In some aspects, Q is preferably O. L may independently comprise a branched or linear C2-C12 alkylene group and n ranges from 0 to 10. L preferably comprises a branched or linear C2-C6 alkylene group. More preferably L is C2 or C3 and n is 1, 2 or 3. Typically, the linking groups are the same. R1 is independently hydrogen or methyl. In some embodiments, z is preferably fused to the phenyl group thereby forming a binaphthyl core structure.

Preferably, at least one of the -Q[L-O]n C(O)C(R1)=CH2 groups is substituted at the ortho or meta position. More preferably, the biphenyl di(meth)acrylate monomer comprises a sufficient amount of ortho and/or meta(meth)acrylate substituents such that the monomer is a liquid at 25° C. In some embodiments, each (meth)acrylate group containing substituent is bonded to an aromatic ring group at an ortho or meta position. It is preferred that the biphenyl di(meth)acrylate monomer comprises a major amount of ortho(meth)acrylate substituents (i.e. at least 50%, 60%, 70%, 80%, 90%, or 95% of the substituents of the biphenyl di(meth)acrylate monomer). In some embodiments, each (meth)acrylate group containing substituent is bonded to an aromatic ring group at an ortho or meta position. As the number of meta- and particularly para-substituents increases, the viscosity of the organic components can increase as well. Further, para-biphenyl di(meth)acrylate monomers are solids at room temperature, with little solubility (i.e. less than 10%), even in phenoxyethyl acrylate and tetrahydrofurfuryl acrylate.

Such biphenyl monomers are described in further detail in 60/893,953, filed Mar. 9, 2007. Other biphenyl di(meth)acrylate monomer are described in the literature.

Alternatively, the improvement in flexibility can be provided solely or in part by surface modifying the inorganic nanoparticles with certain combinations of surface treatments, as will subsequently be described. When the inorganic nanoparticles comprises such combinations of surface treatments, the organic component may consist entirely of one or more free-radically polymerizable crosslinkers having three or more (meth)acrylate groups. The concentration of crosslinker can ranges from about 10 to about 25 wt-%. In the absence of such combination of surface treatments, it is preferred that the organic component is substantially free of crosslinkers having three or more (meth)acrylate groups. In some embodiments, the high refractive index layer comprises certain (e.g. alkoxylated) di(meth)acrylate monomer and oligomers and the inorganic nanoparticles comprises certain combinations of surface treatments.

Suitable free-radically polymerizable crosslinkers include for example trimethylolpropane triacrylate (commercially available from Sartomer Company, Exton, Pa. under the trade designation “SR351”), ethoxylated trimethylolpropane triacrylate (commercially available from Sartomer Company, Exton, Pa. under the trade designation “SR454”), pentaerythritol tetraacrylate, pentaerythritol triacrylate (commercially available from Sartomer under the trade designation “SR444”), dipentaerythritol pentaacrylate (commercially available from Sartomer under the trade designation “SR399”), ethoxylated pentaerythritol tetraacrylate, ethoxylated pentaerythritol triacrylate (from Sartomer under the trade designation “SR494”), dipentaerythritol hexaacrylate, and tris(2-hydroxyethyl)isocyanurate triacrylate (from Sartomer under the trade designation “SR368”). In some aspects, a hydantoin moiety-containing multi-(meth)acrylates compound, such as described in U.S. Pat. No. 4,262,072 (Wendling et al.) is employed.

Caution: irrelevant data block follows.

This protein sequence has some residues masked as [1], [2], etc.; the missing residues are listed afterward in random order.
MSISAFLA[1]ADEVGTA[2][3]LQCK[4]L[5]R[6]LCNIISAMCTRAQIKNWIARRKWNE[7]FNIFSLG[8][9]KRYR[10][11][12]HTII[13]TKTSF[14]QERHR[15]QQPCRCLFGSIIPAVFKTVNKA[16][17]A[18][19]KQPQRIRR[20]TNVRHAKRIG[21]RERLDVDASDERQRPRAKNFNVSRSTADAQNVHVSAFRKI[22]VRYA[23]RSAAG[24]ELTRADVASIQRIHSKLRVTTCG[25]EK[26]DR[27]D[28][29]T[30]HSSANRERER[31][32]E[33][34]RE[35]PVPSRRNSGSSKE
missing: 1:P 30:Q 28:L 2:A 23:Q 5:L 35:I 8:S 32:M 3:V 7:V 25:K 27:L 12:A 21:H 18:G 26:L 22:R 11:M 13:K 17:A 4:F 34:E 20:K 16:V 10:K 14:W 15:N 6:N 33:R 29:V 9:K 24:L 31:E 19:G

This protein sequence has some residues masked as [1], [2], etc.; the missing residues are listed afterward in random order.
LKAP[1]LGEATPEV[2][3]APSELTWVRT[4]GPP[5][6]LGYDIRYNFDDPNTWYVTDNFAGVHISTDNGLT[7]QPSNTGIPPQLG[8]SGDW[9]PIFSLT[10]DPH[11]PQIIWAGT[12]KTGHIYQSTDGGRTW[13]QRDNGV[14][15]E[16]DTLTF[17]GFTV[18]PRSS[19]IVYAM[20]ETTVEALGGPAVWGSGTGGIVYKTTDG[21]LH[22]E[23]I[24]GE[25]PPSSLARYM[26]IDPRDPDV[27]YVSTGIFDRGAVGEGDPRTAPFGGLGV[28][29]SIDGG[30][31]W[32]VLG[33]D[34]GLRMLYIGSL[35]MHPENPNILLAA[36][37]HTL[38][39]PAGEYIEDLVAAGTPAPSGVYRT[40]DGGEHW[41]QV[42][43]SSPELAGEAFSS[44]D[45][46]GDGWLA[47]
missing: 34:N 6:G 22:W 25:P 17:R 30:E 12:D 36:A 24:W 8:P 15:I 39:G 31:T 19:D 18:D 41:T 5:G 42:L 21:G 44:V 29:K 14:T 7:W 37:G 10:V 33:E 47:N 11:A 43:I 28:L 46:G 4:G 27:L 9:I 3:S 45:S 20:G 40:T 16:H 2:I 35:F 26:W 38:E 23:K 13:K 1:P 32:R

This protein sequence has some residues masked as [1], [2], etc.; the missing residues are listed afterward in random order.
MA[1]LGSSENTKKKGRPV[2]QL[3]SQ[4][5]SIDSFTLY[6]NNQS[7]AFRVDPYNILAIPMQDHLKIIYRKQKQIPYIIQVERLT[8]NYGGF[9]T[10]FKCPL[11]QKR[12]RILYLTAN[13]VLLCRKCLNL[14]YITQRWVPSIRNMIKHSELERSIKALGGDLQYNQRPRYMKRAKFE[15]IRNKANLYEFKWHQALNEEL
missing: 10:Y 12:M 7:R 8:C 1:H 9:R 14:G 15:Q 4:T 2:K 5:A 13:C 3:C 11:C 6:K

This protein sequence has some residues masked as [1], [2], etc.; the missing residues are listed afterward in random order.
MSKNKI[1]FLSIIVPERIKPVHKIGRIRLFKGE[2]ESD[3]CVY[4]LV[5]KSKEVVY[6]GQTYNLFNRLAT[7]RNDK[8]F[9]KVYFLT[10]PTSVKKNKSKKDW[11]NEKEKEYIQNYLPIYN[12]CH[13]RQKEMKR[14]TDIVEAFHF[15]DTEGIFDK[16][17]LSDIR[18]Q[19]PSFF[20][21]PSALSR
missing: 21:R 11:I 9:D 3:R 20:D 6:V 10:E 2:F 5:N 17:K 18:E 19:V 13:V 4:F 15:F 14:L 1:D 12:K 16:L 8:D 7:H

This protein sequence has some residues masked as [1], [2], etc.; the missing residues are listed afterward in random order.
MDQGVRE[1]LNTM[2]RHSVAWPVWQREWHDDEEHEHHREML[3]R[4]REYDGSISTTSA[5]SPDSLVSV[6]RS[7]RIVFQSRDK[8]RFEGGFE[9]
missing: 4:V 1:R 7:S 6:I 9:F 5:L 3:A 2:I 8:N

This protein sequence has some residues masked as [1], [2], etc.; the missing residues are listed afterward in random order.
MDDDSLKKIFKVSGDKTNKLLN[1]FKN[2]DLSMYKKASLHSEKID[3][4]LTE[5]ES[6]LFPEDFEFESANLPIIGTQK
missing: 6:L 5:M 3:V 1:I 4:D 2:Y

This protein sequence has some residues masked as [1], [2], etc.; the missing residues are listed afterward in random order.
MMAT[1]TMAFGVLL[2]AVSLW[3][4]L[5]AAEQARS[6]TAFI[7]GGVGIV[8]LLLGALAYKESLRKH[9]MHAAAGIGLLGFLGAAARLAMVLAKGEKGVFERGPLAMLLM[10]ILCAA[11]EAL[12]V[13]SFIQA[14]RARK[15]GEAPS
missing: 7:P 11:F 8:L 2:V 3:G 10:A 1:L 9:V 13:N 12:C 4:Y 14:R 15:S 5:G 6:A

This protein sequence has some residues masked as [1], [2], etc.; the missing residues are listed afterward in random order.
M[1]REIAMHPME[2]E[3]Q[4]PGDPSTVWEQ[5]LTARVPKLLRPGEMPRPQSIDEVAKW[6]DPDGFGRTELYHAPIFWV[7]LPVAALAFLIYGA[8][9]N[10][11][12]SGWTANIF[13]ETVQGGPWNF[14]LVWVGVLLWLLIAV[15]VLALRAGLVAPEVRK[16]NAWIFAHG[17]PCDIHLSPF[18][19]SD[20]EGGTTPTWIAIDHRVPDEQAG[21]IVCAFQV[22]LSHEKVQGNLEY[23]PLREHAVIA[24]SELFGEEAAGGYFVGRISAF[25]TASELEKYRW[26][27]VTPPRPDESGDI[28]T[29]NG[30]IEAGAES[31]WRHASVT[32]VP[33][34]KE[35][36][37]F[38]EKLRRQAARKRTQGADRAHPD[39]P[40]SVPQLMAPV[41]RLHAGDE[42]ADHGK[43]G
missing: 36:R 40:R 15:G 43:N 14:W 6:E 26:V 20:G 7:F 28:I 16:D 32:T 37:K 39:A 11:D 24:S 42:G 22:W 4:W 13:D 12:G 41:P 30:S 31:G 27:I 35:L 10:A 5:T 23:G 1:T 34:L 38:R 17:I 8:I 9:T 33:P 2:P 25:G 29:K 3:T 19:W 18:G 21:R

In some embodiments, the inorganic nanoparticles comprise a first non-reactive surface treatment comprising at least one compatibilizing group. By “non-reactive” it is meant that the compatibilizing group does not react with the organic component. The second surface treatment comprises at least one reactive group that copolymerizes with the organic component. The combination of surface treatments are employed in amounts such that the nanoparticles comprise a major amount of the copolymerizable surface treatment. Accordingly, the stoichiometric (i.e. molar) amount of the copolymerizable surface treatment is greater than the non-reactive compatibilizing surface treatment. For example, the molar ratio of copolymerizable surface treatment to non-reactive surface treatment may be 1.1:1 or 1.5:1 or 2:1 or 3:1 or 4:1. In preferred embodiments, the molar ratio of copolymerizable surface treatment to non-reactive surface treatment is at least 5:1, 6:1, or 7:1 and more preferably, 8:1, 9:1, or 10:1.